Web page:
Batman: Pinnacle of human perfection with a splash of the crazy

Image by kevindooley via Flickr

This is the second in my series taking about superhero characters. In my kickoff post I explained how in some ways they are the modern Gods – created in our image to put into stories to help us understand ourselves better. This time I’m looking at Batman, the broody anti-hero without any powers.

The Hero

The only son of wealthy parents, young Bruce Wayne is scarred forever when he witnesses his parents gunned down in front of his eyes. He dedicates his life to perfecting himself physically and mentally, forging himself into a foe who will stand in the way of criminals and keep them from devouring society. Searching for something to help him inspire fear in the cowardly and the unjust, Bruce takes inspiration from the dark image of a bat. Now the World’s Greatest Detective, the Batman prowls the streets of Gotham City with his mind, his muscle, and his endless array of gadgets, defending the innocent from the evil forces of the night.

Why We Love Him

Batman is a normal human being who has mastered himself and walks with the Gods. A regular person who through discipline, focus, and patience became someone all the other heroes admire and respect.

Batman is the ultimate in physical human perfection. He never gets exhausted scaling the tallest of buildings, and has muscle definition that would send Spartans back to the gym feeling flabby. If a martial art ever comes up, he’s mastered it. Swimming? Fencing? Gymnastics? Olympic level skills across the board.

Not content to by the ultra-jock, Batman is also a genius level scientist and engineer. One of his original titles was “World’s Greatest Detective“, and one story has him studying from Sherlock Holmes himself. He is always three steps ahead of not just his foes but also his fellow heroes, and the devices in his magical bag of holding utility belt are rarely not up to correcting the task at hand.  In spite of all the training, time, and effort needed to be the Batman, he also manages to maintain himself as a multi-Billionare in his spare time. Both mentally and physically, Batman is everything we imagine we could be if we just started working hard rather than sitting around on the internet all day.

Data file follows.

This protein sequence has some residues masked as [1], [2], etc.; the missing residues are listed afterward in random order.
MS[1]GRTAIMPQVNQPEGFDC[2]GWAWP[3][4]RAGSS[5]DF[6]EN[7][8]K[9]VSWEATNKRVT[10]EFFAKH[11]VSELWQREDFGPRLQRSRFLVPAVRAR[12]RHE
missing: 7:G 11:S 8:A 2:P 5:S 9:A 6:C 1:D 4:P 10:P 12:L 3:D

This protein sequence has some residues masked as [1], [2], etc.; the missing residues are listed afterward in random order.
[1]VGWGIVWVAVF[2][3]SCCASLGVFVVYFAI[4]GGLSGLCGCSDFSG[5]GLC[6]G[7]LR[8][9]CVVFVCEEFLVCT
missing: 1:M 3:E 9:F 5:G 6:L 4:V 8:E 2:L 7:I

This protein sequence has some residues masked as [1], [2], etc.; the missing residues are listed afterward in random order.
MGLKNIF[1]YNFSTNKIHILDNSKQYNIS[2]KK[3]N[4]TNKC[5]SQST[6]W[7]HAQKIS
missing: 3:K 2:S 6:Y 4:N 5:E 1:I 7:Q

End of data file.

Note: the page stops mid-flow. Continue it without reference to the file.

Yet it is the emotional aspect of Batman that cements him as an icon. His obsession over his parent’s death turned him dark, relentless, and more than a little crazy.  Yet he doesn’t kill. In most versions, he refuses to use a gun at all. He inflicts terror and fear on the cowardly underbelly of society, yet does it through some of the highest moral avenues. In some ways he has mastered the most dangerous of human emotions and turned them into a powerful tool.

As A Character

Whereas I think Superman is somewhat limited in his storytelling options, Batman’s humanity and challenges make him an incredible character. We’ve already seen him mentor several Robins, struggle with loneliness, and grapple with the deep paranoia that fuels his world. He’s been everything from campy to psychotic, and from Miller’s classic Dark Knight Returns about an aged and broken Batman, to Nolan’s brilliant The Dark Knight about Batman facing his own moral impact upon the world, there is no shortage of new ways to explore his facets.

Joker (comics)

Image via Wikipedia